Like most people who live in Bozeman, I'm what they call a "transplant," meaning I was not born and raised here. People ask me all the time how I ended up in the Last Best Place, and it's funny to watch their reactions when I say, "I spun a globe with my eyes closed."
I was born and raised in Southeast Florida until I was eleven years old, then moved to central Massachusetts, where I attended middle school and high school, my most difficult years. Between an ugly custody battle, my mom struggling to pay the bills, and being bullied, I kept myself busy with figure skating, horseback riding, singing, and volunteering for youth programs. I don't know how my mom was able to afford it, but it's what distracted me from the chaos, and I'm thankful for that.
My high school years were filled with being tormented, toxic and pathetic teen romances, and depression. By the time my senior year rolled around, I was exhausted, and had almost given up. I would go through the motions of the school day, come home, and sleep until it was time to do it all over again. I couldn't bare the constant harassment anymore, and dreaded going to school. It had gotten to the point where I couldn't even eat lunch in the cafeteria with the other kids. I had to eat in the classroom, and a teacher had to escort me to each of my classes. It was humiliating, to be honest.
During this time, I was battling with the idea of college. To go or not to go? My mom told me I didn't really have a choice. So, the next day I went to school, and spun a globe with my eyes closed, and said, "I'll go wherever I land, at least for a year." I landed in Montana. Oddly enough, when I was six years old and growing up in Florida, I told my mom I was going to move to Montana some day. She laughed it off, as I'd never even been before, nor had I ever seen photos.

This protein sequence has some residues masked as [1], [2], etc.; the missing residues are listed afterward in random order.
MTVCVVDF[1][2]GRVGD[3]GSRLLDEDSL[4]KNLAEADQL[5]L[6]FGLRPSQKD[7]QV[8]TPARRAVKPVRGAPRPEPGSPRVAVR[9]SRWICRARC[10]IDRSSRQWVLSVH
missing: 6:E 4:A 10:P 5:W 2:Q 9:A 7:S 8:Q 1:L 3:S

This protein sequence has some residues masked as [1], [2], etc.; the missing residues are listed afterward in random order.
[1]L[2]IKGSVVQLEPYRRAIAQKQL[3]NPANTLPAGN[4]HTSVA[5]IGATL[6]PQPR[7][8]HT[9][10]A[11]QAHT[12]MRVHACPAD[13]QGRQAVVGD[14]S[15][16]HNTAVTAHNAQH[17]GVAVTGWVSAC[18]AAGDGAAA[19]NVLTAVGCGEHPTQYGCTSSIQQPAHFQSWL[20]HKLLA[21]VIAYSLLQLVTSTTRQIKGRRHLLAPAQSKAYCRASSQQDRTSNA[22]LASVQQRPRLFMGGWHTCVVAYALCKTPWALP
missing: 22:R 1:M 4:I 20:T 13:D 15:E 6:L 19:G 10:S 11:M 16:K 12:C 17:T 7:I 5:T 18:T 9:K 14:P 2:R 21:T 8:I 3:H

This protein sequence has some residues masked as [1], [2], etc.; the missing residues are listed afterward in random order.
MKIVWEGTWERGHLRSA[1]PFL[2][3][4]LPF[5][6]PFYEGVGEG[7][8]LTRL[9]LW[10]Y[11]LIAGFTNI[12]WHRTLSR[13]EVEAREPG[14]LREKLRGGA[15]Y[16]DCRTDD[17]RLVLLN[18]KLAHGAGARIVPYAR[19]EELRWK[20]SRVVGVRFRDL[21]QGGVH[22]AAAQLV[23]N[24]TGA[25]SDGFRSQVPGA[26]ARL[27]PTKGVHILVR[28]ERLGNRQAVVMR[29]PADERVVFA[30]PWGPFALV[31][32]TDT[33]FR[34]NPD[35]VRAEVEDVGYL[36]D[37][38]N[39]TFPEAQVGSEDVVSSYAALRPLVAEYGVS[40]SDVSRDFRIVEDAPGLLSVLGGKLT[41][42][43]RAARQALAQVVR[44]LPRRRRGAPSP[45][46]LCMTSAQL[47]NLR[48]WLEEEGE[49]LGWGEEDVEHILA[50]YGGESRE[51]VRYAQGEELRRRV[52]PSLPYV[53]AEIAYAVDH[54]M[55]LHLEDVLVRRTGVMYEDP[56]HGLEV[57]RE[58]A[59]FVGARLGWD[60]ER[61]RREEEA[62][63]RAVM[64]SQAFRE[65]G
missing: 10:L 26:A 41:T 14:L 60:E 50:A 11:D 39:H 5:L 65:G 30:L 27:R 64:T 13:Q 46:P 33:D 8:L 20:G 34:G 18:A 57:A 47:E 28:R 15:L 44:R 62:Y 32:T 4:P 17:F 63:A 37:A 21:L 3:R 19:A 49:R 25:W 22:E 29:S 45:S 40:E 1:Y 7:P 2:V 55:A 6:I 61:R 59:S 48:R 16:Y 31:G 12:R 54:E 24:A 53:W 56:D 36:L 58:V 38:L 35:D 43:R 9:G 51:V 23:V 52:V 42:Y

I looked at all of the programs they offered, and one of them was Equine Science. Just to cover myself, I also applied to equine schools in Ohio, and Massachusetts. I was accepted to both schools with generous scholarships, but waited impatiently for my letter from Montana State University. It was the last one to come in, they offered me no scholarship, and I was accepted into the program by the skin of my teeth. As I jumped up and down, screaming with excitement, my was mom overwhelmed with sadness, and my dad wore the expression of "oh, shit," knowing he'd be consoling my mom the entire time I was gone. Off to Montana I went. No other place has ever felt like home. Being in Montana made me feel like I was here once before, like deja vu for the soul.
Unfortunately, I broke my back during my freshman year, and after finishing out the school year, I went back to MA, and regretted it instantly. I missed Montana so much, and felt as though I truly left a piece of myself there. I ended up staying in MA and finishing out my bachelor's in CT. Enduring more toxic relationships, and lots of cheap red wine, I began to feel a hunger for something "more" in my life.
In the fall of 2014, I dumped my boyfriend, packed two suitcases, and bought a one-way ticket to the Last Best Place. I never looked back, and have never felt one ounce of regret.
To be a wildflower does not mean you have to grow up in a rural atmosphere (my mom's idea of camping is a hotel), be a farmer, or grow up hiking in the mountains on your dad's back. It means, growing in all of the places people said you never would. It means following your heart, despite all the adversity, and most of all, it means never giving up on yourself, your dreams, and the person you want to be. People laughed at me when I told them I was moving to Montana, hell, my family argued with each other regarding my decision to leave. I went anyway.
I persevered throughout my entire life to do the things that were most important to me. I persevered, just like a wildflower does.
I hope you do, too.